Friday 22nd September marks the 2017 Autumn Equinox, or Mabon, which marks the first day of Autumn in the Northern hemisphere, and the official end of summer. Here we look at the history of the Autumn Equinox, and how it is traditionally celebrated around the world.
What is the Autumn Equinox?
The Autumn Equinox is the moment when the sun crosses the equator, from north to south. This year, this will happen at 20:02 UTC. On this day, day and night will be exactly equal lengths, the word ‘equinox’ deriving from the Latin for ‘equal night’. After this, the days will grow rapidly shorter and the nights longer and darker.
The beginning of a new season is always exciting, and is celebrated across the world in a number of different ways. The changing seasons hold a significant role in human culture, and there are many traditions surrounding these times. Here are just some of the myths and traditions surrounding the day, and a few ways that you can join in the celebrations.
The legend of Persephone
One ancient myth surrounding the September Equinox comes from Greece. The story is that of Persephone, who was abducted from her mother, harvest Goddess Demeter, and forced to become the wife of Hades, the ruler of the underworld.
According to the legend, Demeter managed to rescue her daughter from Hades, but for only nine months of the year. For three months every fall, Persephone was forced to return to the underworld and her husband. During this time, Demeter refused to use her powers, causing plants to stop growing, which is believed to explain why we have three months of winter each year.
A Festival of Thanksgiving
The September Equinox is better known by Pagans as Mabon, and is one of eight seasonal festivals observed during the wheel of the year. It is a festival of thanksgiving, and the second of the three Pagan harvest festivals. It is a time to express gratitude for the fruits of the earth, and recognise the need to share them, to ensure the blessings of the God and Goddess during the barren winter months.
In China, the Equinox is celebrated at the same time as the Mid-Autumn, or Moon Festival. This festival celebrates the summer’s harvest, and people enjoy sharing the traditional moon cakes, round pastries full of bean paste.
In Korea, the three-day Chuseok holiday is celebrated around the time of the September Equinox. Chuseok, originally known as hangawi (meaning great middle of Autumn in archaic Korean) is a major harvest festival, celebrated on the full moon on the 15th day of the 8th month of the lunar calendar. The holiday is a chance for people to travel to their hometown and spend time with their family, taking advantage of the harvest by cooking and eating a huge feast.
How to Celebrate the Autumn Equinox
Here are some ways that you can get involved and celebrate the beginning of the new season.
Have a clean out
You’ve heard of a Spring clean, but why not try an Autumn clean? Take advantage of the new season and use it as a fresh start. Spend some time cleaning and organising your home, throwing away or donating anything you no longer need or is just taking up space, and organising the things you keep. They say a tidy home is a tidy mind, and cleaning up your space will help you feel much more organised and ready to accomplish your goals.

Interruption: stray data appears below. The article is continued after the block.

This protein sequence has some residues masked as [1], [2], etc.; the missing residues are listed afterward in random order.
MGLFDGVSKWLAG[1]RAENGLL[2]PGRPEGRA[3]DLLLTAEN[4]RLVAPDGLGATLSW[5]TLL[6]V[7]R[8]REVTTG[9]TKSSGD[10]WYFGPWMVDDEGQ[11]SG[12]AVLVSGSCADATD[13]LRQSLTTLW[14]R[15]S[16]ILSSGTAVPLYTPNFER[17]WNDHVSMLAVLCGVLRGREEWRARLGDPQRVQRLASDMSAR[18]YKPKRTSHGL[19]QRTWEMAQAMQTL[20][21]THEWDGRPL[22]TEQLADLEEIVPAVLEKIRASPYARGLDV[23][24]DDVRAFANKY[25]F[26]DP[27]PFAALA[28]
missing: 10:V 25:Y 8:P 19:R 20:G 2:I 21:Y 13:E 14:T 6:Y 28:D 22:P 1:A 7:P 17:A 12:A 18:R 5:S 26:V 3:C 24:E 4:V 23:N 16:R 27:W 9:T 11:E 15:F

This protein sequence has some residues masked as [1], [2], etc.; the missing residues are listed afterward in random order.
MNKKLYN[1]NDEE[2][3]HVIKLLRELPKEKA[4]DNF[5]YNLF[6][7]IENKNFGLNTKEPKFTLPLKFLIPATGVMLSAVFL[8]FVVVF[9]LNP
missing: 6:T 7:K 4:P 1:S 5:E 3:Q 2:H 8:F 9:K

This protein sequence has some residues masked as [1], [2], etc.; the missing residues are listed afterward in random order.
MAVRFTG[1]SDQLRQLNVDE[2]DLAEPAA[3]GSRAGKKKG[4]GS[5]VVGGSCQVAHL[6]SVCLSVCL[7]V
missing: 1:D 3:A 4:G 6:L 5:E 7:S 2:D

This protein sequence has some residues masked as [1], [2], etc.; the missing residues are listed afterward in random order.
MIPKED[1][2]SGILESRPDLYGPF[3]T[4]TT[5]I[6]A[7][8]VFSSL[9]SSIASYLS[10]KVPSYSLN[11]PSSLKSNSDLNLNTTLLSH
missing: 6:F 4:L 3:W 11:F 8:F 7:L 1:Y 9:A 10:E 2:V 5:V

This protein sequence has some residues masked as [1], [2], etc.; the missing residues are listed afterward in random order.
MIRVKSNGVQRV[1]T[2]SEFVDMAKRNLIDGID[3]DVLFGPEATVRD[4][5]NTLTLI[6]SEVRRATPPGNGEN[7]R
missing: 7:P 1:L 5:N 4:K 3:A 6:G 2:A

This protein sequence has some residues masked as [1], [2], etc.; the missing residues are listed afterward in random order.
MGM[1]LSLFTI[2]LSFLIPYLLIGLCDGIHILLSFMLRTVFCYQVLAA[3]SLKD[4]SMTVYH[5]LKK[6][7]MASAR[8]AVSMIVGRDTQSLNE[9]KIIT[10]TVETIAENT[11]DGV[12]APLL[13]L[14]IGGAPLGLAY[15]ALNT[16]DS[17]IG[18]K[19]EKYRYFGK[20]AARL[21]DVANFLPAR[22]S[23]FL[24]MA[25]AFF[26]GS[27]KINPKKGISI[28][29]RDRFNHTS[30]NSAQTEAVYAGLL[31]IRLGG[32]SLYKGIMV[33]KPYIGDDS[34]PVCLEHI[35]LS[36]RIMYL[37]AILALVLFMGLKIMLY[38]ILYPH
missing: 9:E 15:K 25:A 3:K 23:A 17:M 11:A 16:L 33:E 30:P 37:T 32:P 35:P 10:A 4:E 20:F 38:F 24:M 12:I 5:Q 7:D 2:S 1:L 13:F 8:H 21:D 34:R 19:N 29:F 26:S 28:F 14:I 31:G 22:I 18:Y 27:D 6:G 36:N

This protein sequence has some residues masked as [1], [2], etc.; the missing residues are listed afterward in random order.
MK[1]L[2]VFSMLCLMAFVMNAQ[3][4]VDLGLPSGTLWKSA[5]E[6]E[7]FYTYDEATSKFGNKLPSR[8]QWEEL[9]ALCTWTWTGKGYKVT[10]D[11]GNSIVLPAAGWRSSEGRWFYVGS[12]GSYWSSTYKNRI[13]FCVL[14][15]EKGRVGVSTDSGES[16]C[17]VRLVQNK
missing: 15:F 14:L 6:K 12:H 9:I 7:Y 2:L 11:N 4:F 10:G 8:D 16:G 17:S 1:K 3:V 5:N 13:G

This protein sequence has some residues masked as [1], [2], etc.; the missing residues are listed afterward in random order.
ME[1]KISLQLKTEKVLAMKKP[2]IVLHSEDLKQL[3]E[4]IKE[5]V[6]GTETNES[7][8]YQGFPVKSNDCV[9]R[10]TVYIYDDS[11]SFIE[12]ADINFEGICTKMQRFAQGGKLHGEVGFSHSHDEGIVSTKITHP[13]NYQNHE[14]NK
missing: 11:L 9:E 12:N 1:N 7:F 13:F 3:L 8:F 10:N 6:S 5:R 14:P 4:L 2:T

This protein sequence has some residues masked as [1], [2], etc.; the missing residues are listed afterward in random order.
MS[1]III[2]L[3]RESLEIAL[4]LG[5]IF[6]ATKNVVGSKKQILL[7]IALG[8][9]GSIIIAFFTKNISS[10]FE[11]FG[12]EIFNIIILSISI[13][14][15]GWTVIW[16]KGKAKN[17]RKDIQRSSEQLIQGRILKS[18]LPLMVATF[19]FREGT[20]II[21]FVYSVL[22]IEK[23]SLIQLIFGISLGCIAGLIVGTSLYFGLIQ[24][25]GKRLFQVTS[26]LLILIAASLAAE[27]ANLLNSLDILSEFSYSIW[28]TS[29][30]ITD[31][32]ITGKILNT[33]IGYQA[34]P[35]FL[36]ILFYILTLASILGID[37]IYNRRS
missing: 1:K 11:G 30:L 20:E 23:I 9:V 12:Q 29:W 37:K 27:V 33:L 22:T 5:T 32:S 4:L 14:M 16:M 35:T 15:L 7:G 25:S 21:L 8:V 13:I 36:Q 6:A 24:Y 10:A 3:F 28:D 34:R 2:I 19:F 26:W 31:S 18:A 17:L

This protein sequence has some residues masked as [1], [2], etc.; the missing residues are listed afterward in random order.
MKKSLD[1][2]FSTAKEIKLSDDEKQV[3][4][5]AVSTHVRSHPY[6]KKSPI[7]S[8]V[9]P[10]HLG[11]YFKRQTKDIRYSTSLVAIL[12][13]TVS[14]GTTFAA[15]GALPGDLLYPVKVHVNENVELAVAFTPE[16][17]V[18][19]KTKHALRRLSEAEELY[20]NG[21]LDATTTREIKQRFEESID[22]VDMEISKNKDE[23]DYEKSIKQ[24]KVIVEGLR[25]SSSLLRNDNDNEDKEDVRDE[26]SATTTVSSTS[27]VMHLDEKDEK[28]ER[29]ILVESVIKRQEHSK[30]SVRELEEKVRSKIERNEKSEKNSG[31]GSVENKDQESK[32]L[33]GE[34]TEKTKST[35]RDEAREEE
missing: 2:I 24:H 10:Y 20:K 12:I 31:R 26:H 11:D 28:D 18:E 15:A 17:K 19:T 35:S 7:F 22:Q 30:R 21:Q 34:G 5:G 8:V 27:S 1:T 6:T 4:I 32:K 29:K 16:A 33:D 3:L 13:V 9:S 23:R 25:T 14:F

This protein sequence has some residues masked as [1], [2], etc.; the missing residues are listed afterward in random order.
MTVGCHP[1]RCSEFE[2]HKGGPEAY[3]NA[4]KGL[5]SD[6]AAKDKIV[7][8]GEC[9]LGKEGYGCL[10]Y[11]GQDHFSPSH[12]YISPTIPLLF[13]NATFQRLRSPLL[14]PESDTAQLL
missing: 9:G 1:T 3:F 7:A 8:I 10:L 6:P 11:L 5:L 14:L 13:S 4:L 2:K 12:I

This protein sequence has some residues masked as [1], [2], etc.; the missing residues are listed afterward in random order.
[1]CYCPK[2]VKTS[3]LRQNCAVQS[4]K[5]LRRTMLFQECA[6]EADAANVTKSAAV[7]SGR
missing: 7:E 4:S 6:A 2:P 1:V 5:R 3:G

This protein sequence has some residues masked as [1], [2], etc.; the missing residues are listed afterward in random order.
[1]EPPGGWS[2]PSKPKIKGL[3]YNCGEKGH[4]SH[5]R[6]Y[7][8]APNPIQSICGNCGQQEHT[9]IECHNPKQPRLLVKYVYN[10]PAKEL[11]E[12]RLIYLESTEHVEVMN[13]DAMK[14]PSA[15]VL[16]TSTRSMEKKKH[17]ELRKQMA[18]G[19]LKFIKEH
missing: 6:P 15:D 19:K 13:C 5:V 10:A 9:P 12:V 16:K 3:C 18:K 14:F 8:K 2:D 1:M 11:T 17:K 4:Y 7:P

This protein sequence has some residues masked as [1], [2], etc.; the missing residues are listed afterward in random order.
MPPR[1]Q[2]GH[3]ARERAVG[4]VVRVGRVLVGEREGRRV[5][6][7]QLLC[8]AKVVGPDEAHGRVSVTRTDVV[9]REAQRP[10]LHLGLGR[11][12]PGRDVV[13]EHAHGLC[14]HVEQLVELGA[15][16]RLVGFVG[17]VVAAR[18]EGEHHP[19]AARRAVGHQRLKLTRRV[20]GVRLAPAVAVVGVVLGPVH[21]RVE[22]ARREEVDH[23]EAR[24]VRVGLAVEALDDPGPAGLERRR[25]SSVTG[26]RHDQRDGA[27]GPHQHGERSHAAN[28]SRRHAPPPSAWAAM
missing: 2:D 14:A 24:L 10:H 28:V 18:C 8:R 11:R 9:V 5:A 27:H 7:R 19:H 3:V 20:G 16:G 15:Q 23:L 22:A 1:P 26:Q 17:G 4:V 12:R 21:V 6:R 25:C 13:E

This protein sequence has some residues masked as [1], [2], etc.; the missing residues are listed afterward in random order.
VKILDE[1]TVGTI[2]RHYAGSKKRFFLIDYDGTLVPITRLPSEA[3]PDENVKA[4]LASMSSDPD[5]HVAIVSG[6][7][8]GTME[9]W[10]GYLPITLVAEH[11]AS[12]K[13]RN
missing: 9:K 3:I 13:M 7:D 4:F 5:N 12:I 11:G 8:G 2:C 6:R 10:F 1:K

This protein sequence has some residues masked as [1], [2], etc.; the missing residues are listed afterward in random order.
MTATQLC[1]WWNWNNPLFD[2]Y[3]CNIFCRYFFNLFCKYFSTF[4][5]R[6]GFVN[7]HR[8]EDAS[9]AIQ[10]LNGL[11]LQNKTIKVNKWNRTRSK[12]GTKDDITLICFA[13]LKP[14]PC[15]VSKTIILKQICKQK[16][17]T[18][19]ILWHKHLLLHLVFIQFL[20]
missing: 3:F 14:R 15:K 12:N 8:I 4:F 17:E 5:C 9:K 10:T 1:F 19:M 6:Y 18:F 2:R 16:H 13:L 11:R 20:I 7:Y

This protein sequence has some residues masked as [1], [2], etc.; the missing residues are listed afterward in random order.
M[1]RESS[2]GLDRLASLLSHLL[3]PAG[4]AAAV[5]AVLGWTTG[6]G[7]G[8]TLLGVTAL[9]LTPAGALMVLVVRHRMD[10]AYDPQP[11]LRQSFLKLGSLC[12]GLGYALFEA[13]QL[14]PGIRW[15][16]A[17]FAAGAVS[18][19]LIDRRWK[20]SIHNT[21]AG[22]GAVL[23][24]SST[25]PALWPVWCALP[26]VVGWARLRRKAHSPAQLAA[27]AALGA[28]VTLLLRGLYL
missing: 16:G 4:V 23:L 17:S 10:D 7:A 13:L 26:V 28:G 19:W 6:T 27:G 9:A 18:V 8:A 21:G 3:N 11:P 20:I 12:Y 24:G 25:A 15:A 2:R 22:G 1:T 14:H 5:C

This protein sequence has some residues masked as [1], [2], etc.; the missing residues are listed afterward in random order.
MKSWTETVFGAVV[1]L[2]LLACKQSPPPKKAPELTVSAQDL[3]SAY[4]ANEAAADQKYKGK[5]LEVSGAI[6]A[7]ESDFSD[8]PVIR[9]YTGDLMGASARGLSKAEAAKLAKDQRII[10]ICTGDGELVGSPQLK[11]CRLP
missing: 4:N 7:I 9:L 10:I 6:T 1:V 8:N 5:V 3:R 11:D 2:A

Focus on what you want to achieve
The start of Autumn means that the year is beginning to draw to a close. With just three months left until the new year, it is time to consider what it is you want to achieve before the clock strikes midnight. Think about the resolutions that you made in January; did you achieve them, or did they fall by the wayside soon after?
Now is the time to take control, and set out to achieve your goals. Make a list of everything you want to achieve over the next three months, and set a plan of action to help you tick these things off your list.
Create a Mabon Altar
The Equinox is a time of reflection and thanksgiving, so what better way to honour this than by setting up a Mabon altar to honour the Gods and Goddesses? All you need is a small table, or even a shelf, and add candles and other Autumn/harvest related things; it could be anything from a pinecone or autumn leaves, to a mini pumpkin or other seasonal fruits. Light the candle and say a prayer of thanks to the Gods, and ask for their blessings during the cold winter months.
Embrace the indoors
As the nights grow longer, darker and colder, being outside is less appealing than it was in Autumn. So why not take advantage of the opportunity for a bit of time spent indoors, and make yourself comfortable?
Spruce up your living room and bedroom, so that it feels comfortable and appealing, as you’ll be spending a lot of time here. Add warm, fluffy throws and comfy pillows, and a few scented candles to help set the mood.
This is a great time to unwind and get some much needed rest and relaxation. Start a new book, or get stuck into a creative project that you’ve been neglecting. Take some time to truly enjoy being still, and enjoy the peace before the hustle, bustle and stress of the holidays picks up.